Most directors concentrate on television or film — John Laing has worked prolifically in both. Aside from helming seven features, Laing has worked on a run of television shows and telemovies, including an extended run producing Outrageous Fortune, as well as Safe House, Go Girls, Step Dave, Jackson's Wharf, Mercy Peak, Cover Story and Street Legal.
In his hometown of Dunedin, Laing studied english and history, then began working at a local newspaper. His heart was already in film, and two months later he began as a production trainee at Government film-making body the National Film Unit. Within six months Laing was directing shorts, including fishing doco Kariotahi Beach, which he successfully fought to make without voiceover narration. 1972 saw Laing directing Mick Stimson, an adaptation of a poem by Denis Glover, and riding a unicycle for a Paul Maunder theatre production of Hamlet.
At that point making feature films in Godzone did not seem a realistic proposition, so Laing and then partner (and future producer) Robin Laing left New Zealand for England. John edited at the then "depressing" BBC and elsewhere, then in 1975 got work in Canada at the National Film Board. It was the first time Laing found himself "in an environment where I was genuinely encouraged to do good work".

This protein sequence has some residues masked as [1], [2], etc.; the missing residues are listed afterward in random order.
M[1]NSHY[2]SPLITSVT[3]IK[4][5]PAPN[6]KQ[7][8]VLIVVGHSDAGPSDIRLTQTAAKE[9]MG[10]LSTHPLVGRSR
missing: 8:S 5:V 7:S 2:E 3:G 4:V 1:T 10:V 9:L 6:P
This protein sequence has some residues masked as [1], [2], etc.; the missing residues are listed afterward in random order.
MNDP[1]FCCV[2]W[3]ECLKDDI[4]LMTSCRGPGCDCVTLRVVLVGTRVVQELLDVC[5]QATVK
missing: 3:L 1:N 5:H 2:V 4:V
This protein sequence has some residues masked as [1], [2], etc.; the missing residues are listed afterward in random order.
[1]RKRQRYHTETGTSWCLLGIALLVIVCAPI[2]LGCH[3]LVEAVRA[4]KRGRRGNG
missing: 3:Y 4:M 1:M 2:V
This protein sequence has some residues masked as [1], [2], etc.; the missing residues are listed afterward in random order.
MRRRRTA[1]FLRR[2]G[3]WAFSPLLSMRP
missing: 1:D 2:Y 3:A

In Canada he edited a run of shorts, and co-directed award-winning doco If Brains Were Dynamite You Wouldn't Have Enough to Blow Your Nose, made in collaboration with his future Lost Tribe cinematographer, Thomas Burstyn. Laing also wrote extra scenes and helped patch together cult 1976 feature The Rubber Gun, about a bunch of Montreal junkies with robbery in mind. The film would have echoes in a later Laing-directed film, junkie black comedy The Shirt.
Laing returned to New Zealand after John Barnett gave him the chance to direct his first feature: Beyond Reasonable Doubt, based on the Arthur Allan Thomas case. Laing had to contend with a large cast, and the complexity of a story which continued to develop even during production (Thomas was released from prison a few weeks before filming began). Beyond Reasonable Doubt became — in terms of box office — the most successful Kiwi film yet made, at least until the yellow mini of Goodbye Pork Pie roared into view. It was nominated for Best Film at the Chicago Film Festival.
Next Laing edited chase movie Race for the Yankee Zephyr, and worked on the script for his dark, stylish, sometimes muddled second feature, psychological thriller The Lost Tribe. Laing has described it as "a bizarre tale of a brother searching for his twin who was lost in a wild area of Fiordland". John Bach, playing two very different twins, praised Laing's skills as a director. "One day I changed characters five times, and he enabled me to do it." The Lost Tribe won the international critics prize at the Sitges fantasy film festival in Spain.